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Late Nginyo’s children risk jail over 4bn estate wars



The children of the late tycoon Lawrence Nginyo Kariuki are risking jail terms after the High Court ruled that they had appropriated part of his assets before being granted permission to run the estate.

The court also directed that a forensic audit to be conducted on the Sh4 billion estate after the widow (Margaret Wangari Nginyo) colluded with her children Jane Alice Wambui Kiragu and Silas Macharia Kariuki to withdraw more than Sh70 million from late Nginyo’s bank accounts at I&M Bank and Consolidated Bank of Kenya.

They have done many other similar withdrawals with claims that the money was being used to pay legitimate expenses, including settling debts of the estate and funding the late billionaire’s funeral.

But the ruling by Justice Stella Mutuku delivered on Tuesday explained that the withdrawals were illegal because the will has been contested meaning the three will face exposing legal action.

“Without authority to support their actions, I am constrained to make a finding that the acts by the executors or respondents in dealing with the estate as they did, amounts to inter-meddling in the estate of the deceased,” Justice Mutuku said.

She added that anyone found guilty of illegally appropriating the property of the deceased will face a fine not exceeding Sh10,000 or a term of imprisonment not exceeding one year or both. Justice Mutuku further ordered the three to account for the money they withdrew from bank accounts of the estate.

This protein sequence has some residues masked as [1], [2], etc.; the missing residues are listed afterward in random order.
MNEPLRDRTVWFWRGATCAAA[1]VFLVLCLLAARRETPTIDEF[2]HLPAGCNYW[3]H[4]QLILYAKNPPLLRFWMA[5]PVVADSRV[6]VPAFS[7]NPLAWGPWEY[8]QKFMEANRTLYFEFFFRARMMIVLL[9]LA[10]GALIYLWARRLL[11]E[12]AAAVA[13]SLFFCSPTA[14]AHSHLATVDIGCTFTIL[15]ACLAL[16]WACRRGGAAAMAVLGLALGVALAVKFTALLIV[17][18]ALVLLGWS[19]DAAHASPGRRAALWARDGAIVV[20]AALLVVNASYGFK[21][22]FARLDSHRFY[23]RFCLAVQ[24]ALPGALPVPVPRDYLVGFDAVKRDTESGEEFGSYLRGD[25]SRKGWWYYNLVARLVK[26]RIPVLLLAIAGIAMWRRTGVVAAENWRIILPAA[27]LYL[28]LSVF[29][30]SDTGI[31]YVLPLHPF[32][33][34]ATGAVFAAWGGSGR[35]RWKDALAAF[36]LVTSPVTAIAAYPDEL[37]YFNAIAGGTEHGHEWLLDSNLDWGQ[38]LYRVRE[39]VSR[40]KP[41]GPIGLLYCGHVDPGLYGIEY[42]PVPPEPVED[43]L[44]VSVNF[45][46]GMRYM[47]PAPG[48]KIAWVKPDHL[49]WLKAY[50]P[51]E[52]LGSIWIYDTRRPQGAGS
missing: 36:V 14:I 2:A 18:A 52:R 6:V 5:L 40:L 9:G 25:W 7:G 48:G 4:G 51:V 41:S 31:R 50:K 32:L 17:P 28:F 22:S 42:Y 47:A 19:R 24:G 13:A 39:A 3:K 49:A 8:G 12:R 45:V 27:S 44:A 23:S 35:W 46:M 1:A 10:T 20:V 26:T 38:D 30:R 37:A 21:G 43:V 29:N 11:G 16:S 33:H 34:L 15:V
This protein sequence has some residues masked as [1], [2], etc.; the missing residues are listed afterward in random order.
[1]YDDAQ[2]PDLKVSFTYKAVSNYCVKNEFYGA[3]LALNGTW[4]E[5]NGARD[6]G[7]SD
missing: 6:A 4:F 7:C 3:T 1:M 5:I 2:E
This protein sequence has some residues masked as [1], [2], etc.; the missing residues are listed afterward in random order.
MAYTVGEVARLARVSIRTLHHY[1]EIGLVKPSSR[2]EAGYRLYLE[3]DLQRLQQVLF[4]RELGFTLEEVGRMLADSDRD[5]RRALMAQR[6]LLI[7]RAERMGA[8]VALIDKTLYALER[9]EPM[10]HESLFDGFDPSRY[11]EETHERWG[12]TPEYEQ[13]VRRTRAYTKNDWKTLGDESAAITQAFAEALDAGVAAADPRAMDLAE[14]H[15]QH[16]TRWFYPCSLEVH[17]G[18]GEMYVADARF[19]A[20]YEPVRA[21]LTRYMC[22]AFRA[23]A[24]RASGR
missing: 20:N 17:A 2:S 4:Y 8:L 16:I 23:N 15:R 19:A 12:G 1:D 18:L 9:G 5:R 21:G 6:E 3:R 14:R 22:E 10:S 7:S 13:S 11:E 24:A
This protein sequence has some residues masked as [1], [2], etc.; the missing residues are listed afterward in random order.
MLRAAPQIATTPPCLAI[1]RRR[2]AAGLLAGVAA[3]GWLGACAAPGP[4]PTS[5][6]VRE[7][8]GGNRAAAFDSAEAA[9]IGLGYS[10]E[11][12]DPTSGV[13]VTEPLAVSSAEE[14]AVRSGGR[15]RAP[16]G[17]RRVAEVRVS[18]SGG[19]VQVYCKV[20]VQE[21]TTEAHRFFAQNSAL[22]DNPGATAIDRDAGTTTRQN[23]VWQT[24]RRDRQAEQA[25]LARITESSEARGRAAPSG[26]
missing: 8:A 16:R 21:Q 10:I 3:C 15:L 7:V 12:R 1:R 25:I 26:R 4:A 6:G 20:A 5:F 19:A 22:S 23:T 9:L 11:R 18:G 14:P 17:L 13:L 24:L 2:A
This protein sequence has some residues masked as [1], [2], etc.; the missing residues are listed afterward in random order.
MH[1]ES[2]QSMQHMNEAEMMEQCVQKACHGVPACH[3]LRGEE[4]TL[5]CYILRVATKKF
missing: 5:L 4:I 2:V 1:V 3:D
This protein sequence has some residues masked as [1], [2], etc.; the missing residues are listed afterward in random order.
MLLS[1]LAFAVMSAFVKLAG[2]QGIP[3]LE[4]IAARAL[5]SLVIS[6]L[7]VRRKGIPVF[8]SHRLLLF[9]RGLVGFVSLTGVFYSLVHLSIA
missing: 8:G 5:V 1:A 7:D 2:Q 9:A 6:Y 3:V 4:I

“The respondents shall refund to the estate all and any of the proceeds they have withdrawn from the deceased’s accounts and or misappropriated from the entire estate,” the orders read in part.

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Nginyo Towers in Nairobi’s central business district [p/courtesy]

The late tycoon owned land and buildings in Nairobi, Kiambu and Ngong valued at a total of Sh3.2 billion with one of his most famous property being Nginyo Towers in Nairobi’s central business district. Kariuki also owned a 120-acre farmland in Tigoni, Kiambu County, producing coffee, tea and livestock. The farm that now makes a small profit has monthly expenses of Sh1.7 million.

The deceased also had a total of Sh335 million in fixed deposit accounts at Consolidated Bank of Kenya while his investment firms, including Nginyo Investments and Pema Holdings, have assets valued at Sh221.3 million.

But the court case is now threatening to freeze the late Nginyo Kariuki’s estate that would leave the heirs with Sh400 million each if it is equally distributed to Margaret and the nine children.

The legal battles began after Brenda filed an application objecting to the will, which only listed Margaret and her six children as the heirs and left out other children born out of wedlock. She sued Consolidated Bank, I&M Bank and Co-operative Bank — over hundreds of millions of shillings in accounts and for offering Margaret’s children access to the finances without letters of administration.

“….This proves that the deceased was not of his free mind as the deceased did not know and/or could not remember the other three children who are not children of Margaret Wangari Nginyo Kariuki at the time of making the alleged will but only remembered all the children of Margaret Wangari Nginyo to the exclusion of all others.” Brenda told the court.

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